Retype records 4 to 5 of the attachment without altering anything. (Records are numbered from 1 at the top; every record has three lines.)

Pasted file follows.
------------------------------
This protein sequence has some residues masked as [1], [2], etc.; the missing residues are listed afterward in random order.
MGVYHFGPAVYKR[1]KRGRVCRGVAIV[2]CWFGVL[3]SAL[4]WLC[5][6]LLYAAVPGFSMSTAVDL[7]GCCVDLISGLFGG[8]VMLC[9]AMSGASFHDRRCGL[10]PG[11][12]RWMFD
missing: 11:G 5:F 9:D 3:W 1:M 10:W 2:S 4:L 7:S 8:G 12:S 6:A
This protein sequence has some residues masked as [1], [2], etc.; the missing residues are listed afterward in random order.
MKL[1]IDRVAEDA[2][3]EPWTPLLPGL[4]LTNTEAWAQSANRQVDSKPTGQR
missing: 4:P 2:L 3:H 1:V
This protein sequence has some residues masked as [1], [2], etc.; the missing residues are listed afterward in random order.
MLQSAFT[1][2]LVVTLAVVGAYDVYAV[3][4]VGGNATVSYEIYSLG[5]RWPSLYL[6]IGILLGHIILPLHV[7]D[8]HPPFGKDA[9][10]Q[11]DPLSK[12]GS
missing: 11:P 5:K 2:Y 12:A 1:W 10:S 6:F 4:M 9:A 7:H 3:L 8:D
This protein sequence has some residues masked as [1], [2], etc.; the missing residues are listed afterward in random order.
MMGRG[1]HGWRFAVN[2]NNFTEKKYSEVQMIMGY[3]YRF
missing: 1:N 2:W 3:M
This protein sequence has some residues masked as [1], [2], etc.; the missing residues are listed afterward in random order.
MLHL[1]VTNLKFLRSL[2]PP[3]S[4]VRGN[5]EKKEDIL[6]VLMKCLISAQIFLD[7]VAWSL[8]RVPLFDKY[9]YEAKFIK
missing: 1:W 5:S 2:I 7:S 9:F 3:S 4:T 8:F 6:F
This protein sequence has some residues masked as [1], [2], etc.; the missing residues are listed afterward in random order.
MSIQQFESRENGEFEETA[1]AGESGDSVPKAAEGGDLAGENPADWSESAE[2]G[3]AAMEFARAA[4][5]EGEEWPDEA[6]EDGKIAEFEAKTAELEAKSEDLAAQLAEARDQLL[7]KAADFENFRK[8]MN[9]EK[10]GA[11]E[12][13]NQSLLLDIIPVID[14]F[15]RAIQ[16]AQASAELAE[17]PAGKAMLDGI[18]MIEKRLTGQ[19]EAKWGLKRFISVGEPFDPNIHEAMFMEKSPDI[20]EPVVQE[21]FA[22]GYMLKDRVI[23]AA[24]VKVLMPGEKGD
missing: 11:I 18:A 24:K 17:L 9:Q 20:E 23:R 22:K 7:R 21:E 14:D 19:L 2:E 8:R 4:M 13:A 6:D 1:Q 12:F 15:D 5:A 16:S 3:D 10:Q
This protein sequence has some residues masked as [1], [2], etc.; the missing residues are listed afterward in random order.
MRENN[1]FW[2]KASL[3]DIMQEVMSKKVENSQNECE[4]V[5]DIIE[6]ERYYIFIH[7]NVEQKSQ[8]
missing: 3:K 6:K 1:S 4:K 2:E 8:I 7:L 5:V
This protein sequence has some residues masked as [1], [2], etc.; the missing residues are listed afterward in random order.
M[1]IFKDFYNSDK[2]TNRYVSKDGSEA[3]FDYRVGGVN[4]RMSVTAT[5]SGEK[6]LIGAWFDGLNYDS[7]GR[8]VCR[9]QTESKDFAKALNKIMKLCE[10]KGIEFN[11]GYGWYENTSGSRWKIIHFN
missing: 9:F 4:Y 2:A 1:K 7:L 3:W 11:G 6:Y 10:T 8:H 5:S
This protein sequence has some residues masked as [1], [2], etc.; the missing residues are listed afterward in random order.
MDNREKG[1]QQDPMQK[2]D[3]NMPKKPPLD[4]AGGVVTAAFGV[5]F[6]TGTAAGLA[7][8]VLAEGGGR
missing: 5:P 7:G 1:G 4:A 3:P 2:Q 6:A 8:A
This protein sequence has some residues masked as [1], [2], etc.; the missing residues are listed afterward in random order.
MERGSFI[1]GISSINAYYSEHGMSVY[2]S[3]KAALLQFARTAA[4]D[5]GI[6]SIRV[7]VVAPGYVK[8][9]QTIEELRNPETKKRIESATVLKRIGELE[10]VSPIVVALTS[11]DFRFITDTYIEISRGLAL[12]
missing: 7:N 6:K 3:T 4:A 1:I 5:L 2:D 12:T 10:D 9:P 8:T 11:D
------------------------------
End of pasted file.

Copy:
This protein sequence has some residues masked as [1], [2], etc.; the missing residues are listed afterward in random order.
MMGRG[1]HGWRFAVN[2]NNFTEKKYSEVQMIMGY[3]YRF
missing: 1:N 2:W 3:M
This protein sequence has some residues masked as [1], [2], etc.; the missing residues are listed afterward in random order.
MLHL[1]VTNLKFLRSL[2]PP[3]S[4]VRGN[5]EKKEDIL[6]VLMKCLISAQIFLD[7]VAWSL[8]RVPLFDKY[9]YEAKFIK
missing: 1:W 5:S 2:I 7:S 9:F 3:S 4:T 8:F 6:F